Sally died in the early 1980s, she was fittingly
eulogized by Herb Caen
YOU LIVE long enough in the newspaper racket, you can spend most
of your time writing obituaries. I said that before, no doubt,
and I say it again. The passing parade never stops. Last week,
there was Dr. Russ Lee, who lived a long and fruitful life. And
Joan Hitchcock, a good-hearted soul, Dorothy Parkers "Big
Blonde" right down to the tragic ending, a drinker who drank herself
out. Sunday, the remarkable artist, Wilfried Satty, who lived
a surrealistic life in a subterranean cavern on Powell in North
Beach, fell off a ladder and killed himself. It was an ending
as bizarre as any of the Hieronymus-like illustrations he was
then, early yesterday, there was Sally Stanford, or whatever her
name was. It didnt matter when she was riding high and it
doesnt matter now.
STANFORD (a.k.a. Mabel or Marsha Owen Gump Kenna, etc. etc.) was
part of our own era of wonderful nonsense, the 1930s, when
the police ran the town and everybody played for pay. In the Tenderloin,
the doors were never closed. Every other little hotel was a house
of ill fame, as the journals of the time like to call them. You
could drink all night in a dozen after-hours joints. The payoffs
were good. A lot of cops, several politicians and a few madams,
Sally Stanford, Dolly Fine and Mabel Malotte among them, got rich.
GREAT DEPRESSION was in full cry, but San Francisco was never
more exciting. The mindless city stayed up all night, partying,
from the penthouses of Nob Hill, where Socialite Anita Howard
reigned, down to the Black Cat, over to Finocchios and on
to Monas, a lesbian joint rivaling anything in Paris. Characters
were king-sized: W.R. Hearst striding into his flagship building
at Third and Market, Bill Saroyan betting wildly on the horses
across the street in Opera Alley, Editor Paul Smith entertaining
Noel Coward and Gertie Lawrence in his two-floor Telegraph Hill
flat, Harry Bridges shaking dice in the back room at Bimbos.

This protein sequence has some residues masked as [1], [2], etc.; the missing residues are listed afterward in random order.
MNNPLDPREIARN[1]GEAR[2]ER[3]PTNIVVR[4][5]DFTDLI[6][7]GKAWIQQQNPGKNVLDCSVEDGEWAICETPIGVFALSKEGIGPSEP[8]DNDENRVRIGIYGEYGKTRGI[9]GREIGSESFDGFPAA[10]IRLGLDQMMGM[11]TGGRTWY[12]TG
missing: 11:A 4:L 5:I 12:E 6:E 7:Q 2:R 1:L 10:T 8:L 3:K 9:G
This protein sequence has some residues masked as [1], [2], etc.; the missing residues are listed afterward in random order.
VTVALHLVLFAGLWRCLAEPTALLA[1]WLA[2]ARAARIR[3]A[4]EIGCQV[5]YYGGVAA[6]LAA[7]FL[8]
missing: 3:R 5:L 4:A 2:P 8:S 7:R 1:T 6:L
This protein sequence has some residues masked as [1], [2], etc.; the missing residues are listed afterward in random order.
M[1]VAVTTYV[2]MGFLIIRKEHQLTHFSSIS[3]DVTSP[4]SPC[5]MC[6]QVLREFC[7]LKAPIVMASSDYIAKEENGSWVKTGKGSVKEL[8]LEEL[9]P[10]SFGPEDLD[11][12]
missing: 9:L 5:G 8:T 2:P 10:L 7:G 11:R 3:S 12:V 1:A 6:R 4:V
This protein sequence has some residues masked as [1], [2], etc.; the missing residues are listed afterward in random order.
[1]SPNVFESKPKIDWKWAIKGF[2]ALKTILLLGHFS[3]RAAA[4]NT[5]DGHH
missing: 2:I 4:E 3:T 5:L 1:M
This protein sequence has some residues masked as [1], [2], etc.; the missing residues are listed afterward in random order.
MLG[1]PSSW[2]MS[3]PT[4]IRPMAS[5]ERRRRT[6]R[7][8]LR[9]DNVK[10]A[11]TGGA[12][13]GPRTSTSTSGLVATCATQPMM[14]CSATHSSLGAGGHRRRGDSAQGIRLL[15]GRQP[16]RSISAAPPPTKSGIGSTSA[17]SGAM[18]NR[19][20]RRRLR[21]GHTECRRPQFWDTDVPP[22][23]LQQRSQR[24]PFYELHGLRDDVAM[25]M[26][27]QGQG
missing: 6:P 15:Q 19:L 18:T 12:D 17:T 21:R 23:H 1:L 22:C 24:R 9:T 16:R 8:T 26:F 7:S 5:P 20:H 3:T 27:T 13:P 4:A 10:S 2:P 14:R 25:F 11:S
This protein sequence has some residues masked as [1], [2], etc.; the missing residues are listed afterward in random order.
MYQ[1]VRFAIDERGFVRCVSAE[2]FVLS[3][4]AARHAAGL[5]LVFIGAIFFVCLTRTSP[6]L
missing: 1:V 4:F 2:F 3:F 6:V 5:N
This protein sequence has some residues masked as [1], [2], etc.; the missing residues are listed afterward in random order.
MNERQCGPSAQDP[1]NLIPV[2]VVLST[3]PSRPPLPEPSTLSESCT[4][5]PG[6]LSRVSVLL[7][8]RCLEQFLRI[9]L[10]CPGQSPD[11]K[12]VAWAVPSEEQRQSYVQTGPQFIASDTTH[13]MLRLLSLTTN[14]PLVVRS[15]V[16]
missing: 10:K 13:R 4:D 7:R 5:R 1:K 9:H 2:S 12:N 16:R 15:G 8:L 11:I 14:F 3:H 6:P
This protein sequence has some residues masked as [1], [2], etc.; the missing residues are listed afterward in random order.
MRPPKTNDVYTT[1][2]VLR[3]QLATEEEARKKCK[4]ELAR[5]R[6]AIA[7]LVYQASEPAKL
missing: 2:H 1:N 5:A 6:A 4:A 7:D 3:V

And a lot of people ended their evenings at Sally Stanfords,
where the champagne flowed all night and Sally herself would whip
up a batch of dawnside eggs for this guy from Pebble Beach, that
one from the Pacific-Union Club, and the City Hall playboy, who
would be right down.
nonsense is right: Sallys first bed-a-whee, one of my lesser
coinages, was the Russian Hill mansion owned by Paul Verdier,
elegant proprietor of the City of Paris department store. It became
so famous a landmark that it was included on sightseeing tours.
Now and then Sally would allow the hayseeds to come right in and
meet "my girls," all of them in kimonos and wearing gardenia corsages.
"Every one a former Junior Leaguer," Sally would assure the rubes.
A tour of the mansion revealed that every bedroom had a fireplace,
"at no extra cost," twinkled Sally.
CREATED HER own legend. About her name: "I was walking down Kearney
Street in the rain, alone, friendless, when I saw the headline,
Stanford Wins Big Game. Thats for me, I said
to myself. No more Marsha Owen Im going after big
game." The story grew more polished by the year. Why Sally? "Well,
Sally, Irene and Mary were famous hooker names," she explained,
"and Sally went best with Stanford." When she married Robert Gump,
grandson of Solomon Gump, founder of Gumps famous store,
and brother of the noted art dealer, Richard Gump, a reporter
asked her, "How does it feel to marry into such a distinguished
family?" Sniffed Sally: "The Stanfords are MUCH older." She loved
telling the story of the eager young cop, son of a police captain,
who burst into her house and shouted, "Im bustin this
place!" "Before you do that buster," replied Sally coolly, "I
suggest you go out to the kitchen and talk to your dad
we were just having a cup of coffee."
MOST famous place was 1144 Pine, an old mansion with great iron
gates and a sunken bathtub off the drawing room where Anna Held
allegedly had her famous milk baths. The story didnt check
out but Sally went on telling it and everybody wanted to believe
it. "I love this place," she would say dreamily, looking around
at the Charles Addamsy décor. "Its a real mausoleum.
I wouldnt mind being buried here." Among her visitors one
time was her equally famous New York counterpart, Polly Adler,
who wrote "A House Is Not a Home." Some of the conversation was
quite delicious. Polly: "You know the madams lament
everybody goes upstairs but us." And "Its a relief to get
out of the business. No more opening the door and looking first
at the mans feet, you know?" Sally: "Yeah. Right. Big feet.
YOU have a heart of gold?" I once asked Sally. "If I did," she
snapped, "itd be in a safe deposit box." She was tough,
shrewd and conservative. After the cops finally shut her down
in 1949 in a fit of morality, she opened the Valhalla restaurant
in Sausalito. Her maitre dhotel, Leon Galleto, reminisced
yesterday about the time she had one of her many heart attacks,
and he had to drive her to the St. Francis Hospital in S.F. As
he slowed down at the Golden Gate Bridge toll plaza, Sally called
weakly from the back seat, where she was stretched out: "Dont
forget to get a receipt, honey." In a crooked world, Sally Stanford
always had her priorities straight.